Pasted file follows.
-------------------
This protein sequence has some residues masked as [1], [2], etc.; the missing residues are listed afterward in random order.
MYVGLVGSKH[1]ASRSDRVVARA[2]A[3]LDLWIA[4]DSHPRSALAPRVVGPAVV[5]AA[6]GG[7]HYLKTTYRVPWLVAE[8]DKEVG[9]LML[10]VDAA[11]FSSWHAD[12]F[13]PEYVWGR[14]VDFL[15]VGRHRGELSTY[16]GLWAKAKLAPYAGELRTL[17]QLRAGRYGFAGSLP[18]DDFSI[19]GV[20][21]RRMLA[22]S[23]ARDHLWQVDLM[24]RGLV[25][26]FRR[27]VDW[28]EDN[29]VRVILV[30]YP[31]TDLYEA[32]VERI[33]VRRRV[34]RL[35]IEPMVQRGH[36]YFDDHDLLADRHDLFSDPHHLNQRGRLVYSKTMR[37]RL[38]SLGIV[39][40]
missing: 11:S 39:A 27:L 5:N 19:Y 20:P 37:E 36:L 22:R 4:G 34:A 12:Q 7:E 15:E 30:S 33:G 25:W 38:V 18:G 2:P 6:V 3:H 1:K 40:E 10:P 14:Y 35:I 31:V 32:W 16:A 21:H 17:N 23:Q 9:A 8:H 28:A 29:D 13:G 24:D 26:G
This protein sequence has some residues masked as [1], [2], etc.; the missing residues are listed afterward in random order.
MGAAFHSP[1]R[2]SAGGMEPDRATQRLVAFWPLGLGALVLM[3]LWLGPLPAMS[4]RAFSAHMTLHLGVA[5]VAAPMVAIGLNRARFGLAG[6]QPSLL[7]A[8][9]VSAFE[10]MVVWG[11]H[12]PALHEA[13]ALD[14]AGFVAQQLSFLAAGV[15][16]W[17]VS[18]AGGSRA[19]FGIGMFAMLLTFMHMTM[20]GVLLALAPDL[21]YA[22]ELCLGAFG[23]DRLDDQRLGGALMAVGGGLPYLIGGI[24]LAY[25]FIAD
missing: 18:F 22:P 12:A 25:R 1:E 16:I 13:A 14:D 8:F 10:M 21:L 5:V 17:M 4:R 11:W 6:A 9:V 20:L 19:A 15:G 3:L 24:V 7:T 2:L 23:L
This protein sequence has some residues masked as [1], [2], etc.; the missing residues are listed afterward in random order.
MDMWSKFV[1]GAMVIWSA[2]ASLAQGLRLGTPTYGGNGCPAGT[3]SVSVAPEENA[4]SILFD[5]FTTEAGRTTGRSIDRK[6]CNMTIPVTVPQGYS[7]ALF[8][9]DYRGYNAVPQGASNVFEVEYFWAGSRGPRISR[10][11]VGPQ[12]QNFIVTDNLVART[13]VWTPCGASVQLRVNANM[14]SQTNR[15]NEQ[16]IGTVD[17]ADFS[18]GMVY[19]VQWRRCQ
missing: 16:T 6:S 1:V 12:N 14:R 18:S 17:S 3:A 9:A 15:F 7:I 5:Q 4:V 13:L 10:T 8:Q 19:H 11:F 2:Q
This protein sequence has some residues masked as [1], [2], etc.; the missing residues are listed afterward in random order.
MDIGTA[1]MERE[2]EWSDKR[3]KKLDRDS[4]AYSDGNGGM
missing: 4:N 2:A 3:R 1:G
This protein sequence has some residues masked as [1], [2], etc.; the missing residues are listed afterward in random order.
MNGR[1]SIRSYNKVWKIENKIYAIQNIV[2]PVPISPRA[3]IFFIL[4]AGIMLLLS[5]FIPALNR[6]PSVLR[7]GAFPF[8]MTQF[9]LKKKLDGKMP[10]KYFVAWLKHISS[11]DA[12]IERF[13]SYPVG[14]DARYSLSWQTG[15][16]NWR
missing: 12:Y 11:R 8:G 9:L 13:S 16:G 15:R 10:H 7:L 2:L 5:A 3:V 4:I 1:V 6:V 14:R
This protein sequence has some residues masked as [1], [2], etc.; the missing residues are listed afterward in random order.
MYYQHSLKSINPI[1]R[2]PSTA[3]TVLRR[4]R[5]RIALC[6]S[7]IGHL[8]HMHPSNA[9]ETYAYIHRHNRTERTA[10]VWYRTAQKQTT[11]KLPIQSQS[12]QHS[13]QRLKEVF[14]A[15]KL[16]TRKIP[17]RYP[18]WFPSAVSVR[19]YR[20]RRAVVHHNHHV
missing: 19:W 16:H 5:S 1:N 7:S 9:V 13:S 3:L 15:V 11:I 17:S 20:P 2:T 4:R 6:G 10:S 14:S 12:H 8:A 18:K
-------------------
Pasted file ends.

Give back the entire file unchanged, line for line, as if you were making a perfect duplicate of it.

This protein sequence has some residues masked as [1], [2], etc.; the missing residues are listed afterward in random order.
MYVGLVGSKH[1]ASRSDRVVARA[2]A[3]LDLWIA[4]DSHPRSALAPRVVGPAVV[5]AA[6]GG[7]HYLKTTYRVPWLVAE[8]DKEVG[9]LML[10]VDAA[11]FSSWHAD[12]F[13]PEYVWGR[14]VDFL[15]VGRHRGELSTY[16]GLWAKAKLAPYAGELRTL[17]QLRAGRYGFAGSLP[18]DDFSI[19]GV[20][21]RRMLA[22]S[23]ARDHLWQVDLM[24]RGLV[25][26]FRR[27]VDW[28]EDN[29]VRVILV[30]YP[31]TDLYEA[32]VERI[33]VRRRV[34]RL[35]IEPMVQRGH[36]YFDDHDLLADRHDLFSDPHHLNQRGRLVYSKTMR[37]RL[38]SLGIV[39][40]
missing: 11:S 39:A 27:L 5:N 19:Y 20:P 37:E 36:L 22:R 4:G 34:A 12:Q 7:E 15:E 30:S 33:G 25:W 38:V 18:G 2:P 6:V 3:H 1:K 40:E 10:P 14:Y 35:I 31:V 32:W 16:A 21:H 17:N 23:Q 9:A 8:H 28:A 29:D 13:G 24:D 26:G
This protein sequence has some residues masked as [1], [2], etc.; the missing residues are listed afterward in random order.
MGAAFHSP[1]R[2]SAGGMEPDRATQRLVAFWPLGLGALVLM[3]LWLGPLPAMS[4]RAFSAHMTLHLGVA[5]VAAPMVAIGLNRARFGLAG[6]QPSLL[7]A[8][9]VSAFE[10]MVVWG[11]H[12]PALHEA[13]ALD[14]AGFVAQQLSFLAAGV[15][16]W[17]VS[18]AGGSRA[19]FGIGMFAMLLTFMHMTM[20]GVLLALAPDL[21]YA[22]ELCLGAFG[23]DRLDDQRLGGALMAVGGGLPYLIGGI[24]LAY[25]FIAD
missing: 18:F 22:P 12:A 25:R 1:E 16:I 13:A 14:D 8:F 10:M 21:L 5:V 17:M 4:R 11:W 6:A 9:V 20:L 19:A 15:G 3:L 24:V 7:T 2:L 23:L
This protein sequence has some residues masked as [1], [2], etc.; the missing residues are listed afterward in random order.
MDMWSKFV[1]GAMVIWSA[2]ASLAQGLRLGTPTYGGNGCPAGT[3]SVSVAPEENA[4]SILFD[5]FTTEAGRTTGRSIDRK[6]CNMTIPVTVPQGYS[7]ALF[8][9]DYRGYNAVPQGASNVFEVEYFWAGSRGPRISR[10][11]VGPQ[12]QNFIVTDNLVART[13]VWTPCGASVQLRVNANM[14]SQTNR[15]NEQ[16]IGTVD[17]ADFS[18]GMVY[19]VQWRRCQ
missing: 16:T 6:S 1:V 12:N 14:R 18:S 17:S 3:A 9:A 15:F 7:I 5:Q 4:V 13:L 10:T 8:Q 19:H 11:F 2:Q
This protein sequence has some residues masked as [1], [2], etc.; the missing residues are listed afterward in random order.
MDIGTA[1]MERE[2]EWSDKR[3]KKLDRDS[4]AYSDGNGGM
missing: 4:N 2:A 3:R 1:G
This protein sequence has some residues masked as [1], [2], etc.; the missing residues are listed afterward in random order.
MNGR[1]SIRSYNKVWKIENKIYAIQNIV[2]PVPISPRA[3]IFFIL[4]AGIMLLLS[5]FIPALNR[6]PSVLR[7]GAFPF[8]MTQF[9]LKKKLDGKMP[10]KYFVAWLKHISS[11]DA[12]IERF[13]SYPVG[14]DARYSLSWQTG[15][16]NWR
missing: 12:Y 11:R 8:G 9:L 13:S 16:G 15:R 10:H 7:L 2:L 5:A 3:V 4:I 1:V 6:V 14:R
This protein sequence has some residues masked as [1], [2], etc.; the missing residues are listed afterward in random order.
MYYQHSLKSINPI[1]R[2]PSTA[3]TVLRR[4]R[5]RIALC[6]S[7]IGHL[8]HMHPSNA[9]ETYAYIHRHNRTERTA[10]VWYRTAQKQTT[11]KLPIQSQS[12]QHS[13]QRLKEVF[14]A[15]KL[16]TRKIP[17]RYP[18]WFPSAVSVR[19]YR[20]RRAVVHHNHHV
missing: 19:W 16:H 5:S 1:N 7:S 9:V 13:S 3:L 15:V 11:I 17:S 20:P 2:T 4:R 6:G 10:S 14:S 12:H 8:A 18:K